Tuesday, October 29, 2002
Bratton Takes Public Oath as LAPD Chief in Ceremonies at Police Academy
By LORELEI LAIRD, Staff Writer
William Bratton publicly took the oath as the City of Los Angeles’ 54th chief of police yesterday at a formal ceremony yesterday at the Los Angeles Police Academy’s Elysian Park grounds.
Bratton, who was officially sworn in Friday at a private ceremony in Mayor James K. Hahn’s office, had his badge pinned to his new LAPD uniform yesterday by Police Commission President Rick Caruso. The festivities also included a bagpipe procession, a performance by the Vocal Pro choir from the Performing Arts Center at Hollywood High School, and an aerial salute from two police helicopters.
“It is an honor to present you with this badge; wear it with honor and pride,” Caruso said. “And if I stab you, it’s only a sign of things to come.”
Bratton joked in response. “You can stick me anytime, as long as it’s not in the back,” he told the head of the department’s civilian oversight authority.
In the more serious speech that followed, Bratton said police need to “get back into the business of problem-solving,” saving lives rather than merely counting bodies.
“I’m going to talk very bluntly to you. The citizens of this city need you back on those streets, taking back those streets,” Bratton said. “We all need to be one city. We all need to trust each other again.”
Though he was not stingy with his praise for the LAPD’s officers, calling them “America’s best,” Bratton emphasized that the police need to earn the trust of the community.
“There is no police department in America that needs the community more,” he said. “The community deserves respect; they require it. You have to earn it.”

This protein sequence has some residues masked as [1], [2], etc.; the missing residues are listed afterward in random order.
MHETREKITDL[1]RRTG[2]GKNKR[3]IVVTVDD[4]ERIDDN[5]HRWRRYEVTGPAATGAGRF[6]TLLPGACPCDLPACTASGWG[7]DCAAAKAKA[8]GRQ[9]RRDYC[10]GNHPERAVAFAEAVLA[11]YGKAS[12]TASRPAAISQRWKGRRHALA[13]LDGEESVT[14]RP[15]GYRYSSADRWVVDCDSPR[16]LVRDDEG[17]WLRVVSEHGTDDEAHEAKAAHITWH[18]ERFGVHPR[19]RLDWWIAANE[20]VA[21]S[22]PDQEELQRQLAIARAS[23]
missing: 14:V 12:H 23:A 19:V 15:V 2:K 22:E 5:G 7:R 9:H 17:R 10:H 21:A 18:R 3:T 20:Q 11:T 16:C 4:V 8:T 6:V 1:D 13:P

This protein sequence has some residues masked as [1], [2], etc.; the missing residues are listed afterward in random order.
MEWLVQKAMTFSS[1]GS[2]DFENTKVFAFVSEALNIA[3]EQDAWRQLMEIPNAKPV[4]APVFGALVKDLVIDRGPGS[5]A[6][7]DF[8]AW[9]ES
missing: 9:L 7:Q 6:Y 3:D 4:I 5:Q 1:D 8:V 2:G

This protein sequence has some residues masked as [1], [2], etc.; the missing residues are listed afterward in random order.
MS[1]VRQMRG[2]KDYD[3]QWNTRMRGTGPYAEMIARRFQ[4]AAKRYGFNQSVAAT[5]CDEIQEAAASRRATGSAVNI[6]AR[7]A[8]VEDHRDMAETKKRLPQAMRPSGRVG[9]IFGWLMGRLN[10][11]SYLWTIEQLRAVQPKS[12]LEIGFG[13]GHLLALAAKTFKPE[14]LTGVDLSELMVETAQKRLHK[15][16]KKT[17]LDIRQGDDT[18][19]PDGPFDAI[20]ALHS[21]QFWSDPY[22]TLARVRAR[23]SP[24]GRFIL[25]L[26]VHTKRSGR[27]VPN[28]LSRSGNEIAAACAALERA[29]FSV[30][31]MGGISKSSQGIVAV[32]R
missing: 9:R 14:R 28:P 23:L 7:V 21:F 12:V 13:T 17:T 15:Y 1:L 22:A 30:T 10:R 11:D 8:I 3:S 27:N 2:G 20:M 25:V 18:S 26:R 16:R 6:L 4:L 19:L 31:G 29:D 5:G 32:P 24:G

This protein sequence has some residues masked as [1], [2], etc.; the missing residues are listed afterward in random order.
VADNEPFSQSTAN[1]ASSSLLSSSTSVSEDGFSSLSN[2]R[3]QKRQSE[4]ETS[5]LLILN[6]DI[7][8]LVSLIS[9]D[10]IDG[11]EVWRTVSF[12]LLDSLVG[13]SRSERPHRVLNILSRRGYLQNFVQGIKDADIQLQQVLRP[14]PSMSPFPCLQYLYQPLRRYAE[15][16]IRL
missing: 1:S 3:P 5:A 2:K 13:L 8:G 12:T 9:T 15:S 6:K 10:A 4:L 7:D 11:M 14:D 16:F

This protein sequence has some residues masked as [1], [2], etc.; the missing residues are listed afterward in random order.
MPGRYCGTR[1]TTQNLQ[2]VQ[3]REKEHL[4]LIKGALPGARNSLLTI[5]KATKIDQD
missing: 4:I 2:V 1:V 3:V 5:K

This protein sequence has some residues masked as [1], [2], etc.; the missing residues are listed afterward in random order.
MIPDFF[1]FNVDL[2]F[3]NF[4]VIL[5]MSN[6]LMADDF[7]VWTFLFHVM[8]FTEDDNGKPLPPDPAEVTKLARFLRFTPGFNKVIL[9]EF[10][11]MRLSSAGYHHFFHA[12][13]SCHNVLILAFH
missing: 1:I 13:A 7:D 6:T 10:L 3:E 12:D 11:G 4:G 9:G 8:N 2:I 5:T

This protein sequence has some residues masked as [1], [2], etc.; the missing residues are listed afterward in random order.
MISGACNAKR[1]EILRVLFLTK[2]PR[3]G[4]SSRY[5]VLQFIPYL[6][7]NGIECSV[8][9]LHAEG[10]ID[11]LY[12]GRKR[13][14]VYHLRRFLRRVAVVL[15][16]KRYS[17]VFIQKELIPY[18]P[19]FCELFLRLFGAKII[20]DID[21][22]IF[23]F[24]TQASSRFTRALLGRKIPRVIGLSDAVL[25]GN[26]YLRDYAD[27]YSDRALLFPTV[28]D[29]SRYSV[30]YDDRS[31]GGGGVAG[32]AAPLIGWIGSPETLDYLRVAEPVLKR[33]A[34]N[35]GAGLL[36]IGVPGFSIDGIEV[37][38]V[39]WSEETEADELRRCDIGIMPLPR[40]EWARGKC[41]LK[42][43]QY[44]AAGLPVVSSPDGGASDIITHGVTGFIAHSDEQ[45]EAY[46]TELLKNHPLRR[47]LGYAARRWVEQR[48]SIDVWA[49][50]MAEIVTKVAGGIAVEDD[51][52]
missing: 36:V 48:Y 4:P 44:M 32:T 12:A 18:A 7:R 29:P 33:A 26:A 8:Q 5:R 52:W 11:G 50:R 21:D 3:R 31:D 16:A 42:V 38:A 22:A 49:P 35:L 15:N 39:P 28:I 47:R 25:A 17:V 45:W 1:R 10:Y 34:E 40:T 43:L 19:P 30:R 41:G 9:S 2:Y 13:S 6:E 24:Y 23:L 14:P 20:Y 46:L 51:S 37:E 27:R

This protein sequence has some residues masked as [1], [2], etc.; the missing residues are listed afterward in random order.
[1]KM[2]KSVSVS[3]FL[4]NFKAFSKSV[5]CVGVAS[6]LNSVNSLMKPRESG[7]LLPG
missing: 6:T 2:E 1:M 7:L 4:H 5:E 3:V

In remarks before the oath, Caruso outlined three goals for the LAPD under Bratton: reduce violent crime, improve department morale and bring the number of officers back up to the authorized maximum of 10,200.
“We are asking a lot of this man, but we chose him for that reason,” Caruso said. “He will make the LAPD proud and he will make Los Angeles proud.”
City Attorney Rocky Delgadillo, county District Attorney Steve Cooley and U.S. Attorney Debra Yang attended the ceremony, along with Hahn, law enforcement representatives, several city council members and Gov. Gray Davis.
Hahn and others speaking at the ceremony also acknowledged Interim Chief Martin Pomeroy for leaving his family and his retirement in Montana to serve as police chief while the city searched for a permanent replacement, noting that during his brief time in office, morale went up and crime went down.
“You have not been just a caretaker,” said Hahn. “You really have moved this department forward.”
Presented with the Police Distinguished Service Medal, Pomeroy said, “Words are inadequate to tell you what’s in my heart.”
Copyright 2002, Metropolitan News Company